Course five:  chicken with raspberries gastrique
Course Six:  Deep fried tomato, zucchini, and potato

At this point, the evening has been about the senses.  The next act is about non-sense.  We are presented with a poem and our food– pork belly on a strawberry– is served on a teensy table and chair. Wherever did they find these?  Sensation #8:  Tickled.

    

Course seven:  pork belly

Course eight is a Maryland oyster with ginger and foam served atop sea salt.  I do not like oysters.  I decide to go outside of my comfort zone and give it a shot.  Sensation #9:  Pride.

Course nine is eggplant with pomegranate gastrique. For some reason this course escaped a photo. But here’s one of course ten.

Course ten:  Oxtail ragout on a bed of risotto

 Course 11 is brought to us on a contraption that requires the use of liquid nitrogen.  Sensation #10:  Fascination.

Course #11:  lemon pudding pop

I really enjoy the frozen lemon pudding pop.  I wish it was more than a teaspoon-full. Sensation #11:  Cool.

Course #12:  cake with a fruit compote

I ask our dining companions how they would rate this experience on a scale of one to five.  One enthusiastically rates it a five, another agrees.  The third responds more thoughtfully that this is not a restaurant.  It is a dining experience and must be considered as such.  It’s a valid point.

I find the food to be excellent and the performers talented.  I am perfectly satisfied, but the Groupon is definitely a contributor to this feeling. Would I have been quite as happy if I had paid full price?  I would need to qualify it by saying yes, if the quantity of food is increased a bit.  The women at my table did pay full price and they are completely satisfied.  In fact one talks about returning with her mother.
   
Bryon Brown comes out at the end and thanks us for being “foodie pioneers.”  Ooh, I love being a foodie pioneer! Sensation #12:  Pleasure. 

Our parting gift is a magic bean.  I won”t tell you what it does.  Sensation #13:  Surprise.

Sensorium is going on at least through May 1.  It’s an enjoyable evening and I would recommend it if you are willing to go with an open mind.  I just saw a tweet about a $40 discount, so if you are interested keep your eyes open for more of these.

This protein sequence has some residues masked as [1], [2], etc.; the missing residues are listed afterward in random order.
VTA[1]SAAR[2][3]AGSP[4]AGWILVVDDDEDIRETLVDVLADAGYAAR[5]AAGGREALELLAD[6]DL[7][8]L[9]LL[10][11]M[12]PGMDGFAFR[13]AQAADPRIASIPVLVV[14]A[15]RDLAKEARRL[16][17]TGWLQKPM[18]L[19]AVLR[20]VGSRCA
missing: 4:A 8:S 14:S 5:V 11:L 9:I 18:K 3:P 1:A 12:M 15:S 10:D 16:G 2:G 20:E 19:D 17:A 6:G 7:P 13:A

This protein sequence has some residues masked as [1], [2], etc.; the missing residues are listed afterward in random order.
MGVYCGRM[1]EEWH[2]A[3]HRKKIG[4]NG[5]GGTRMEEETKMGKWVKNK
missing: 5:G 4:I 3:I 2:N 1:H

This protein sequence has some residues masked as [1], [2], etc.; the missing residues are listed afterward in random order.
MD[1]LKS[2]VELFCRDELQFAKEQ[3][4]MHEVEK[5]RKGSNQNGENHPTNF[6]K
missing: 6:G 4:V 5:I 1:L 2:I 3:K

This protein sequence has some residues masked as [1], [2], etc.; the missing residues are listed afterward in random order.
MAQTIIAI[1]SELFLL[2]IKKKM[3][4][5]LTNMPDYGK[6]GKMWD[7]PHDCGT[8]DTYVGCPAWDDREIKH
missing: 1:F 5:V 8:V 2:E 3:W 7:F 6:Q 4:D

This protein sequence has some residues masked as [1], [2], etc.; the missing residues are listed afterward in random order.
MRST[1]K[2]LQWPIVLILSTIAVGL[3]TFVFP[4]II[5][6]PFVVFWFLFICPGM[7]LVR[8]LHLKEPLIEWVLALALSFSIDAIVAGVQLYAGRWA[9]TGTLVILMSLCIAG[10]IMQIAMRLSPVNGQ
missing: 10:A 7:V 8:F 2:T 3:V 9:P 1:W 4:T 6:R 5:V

Sensorium, appearing for a limited time at the Capitol Riverfront in Washington, DC 


Comments

  1. klasslevitt says:

    great review-clever, funny, informative, just like your experience I guess! K

  2. Your best review yet. Fun and entertaining. Thanks:)

  3. Sounds like a savory blast. CIRQUE DU SOLEIL meets IRON CHEF.
    The photos were great. Clever presentations. I'm thinking you didn't bring home any leftovers.

  4. Lori I love your write up! It was great fun seating and experiencing the wide-range of sensations with you :) I agree this was an experience very well worth it!

  5. Anonymous says:

    I've got to say course 3 looks like a jellyfish with beach gravel still stuck to its dehydrating body.

  6. Anonymous says:

    I can't beleive that anybody liked the wine pairings. I went a week after you though and maybe the wine budget was decreased. (Advertised as 12 courses with wine pairings equalled four diffent galsses of cheap wine with little or no thought to the pairing.) Some of our food courses were different than yours as well. The best one for us was something they called a "seasonal vegetable" dish, but none of the vegetables were in season (potatoes and squash if recall). Overall the food was not worth the money, and the performance was just noise–none of the scenes were tied to each other at all and amounted to little more than whimsy. It was a new and fun experience, and I applaud them for being dinner theater "pioneers." If $150 is a typical night out for you, and you don't mind the taste of your post-dinner beer being ruined by the "magic bean," then set your expectations low and you will enjoy.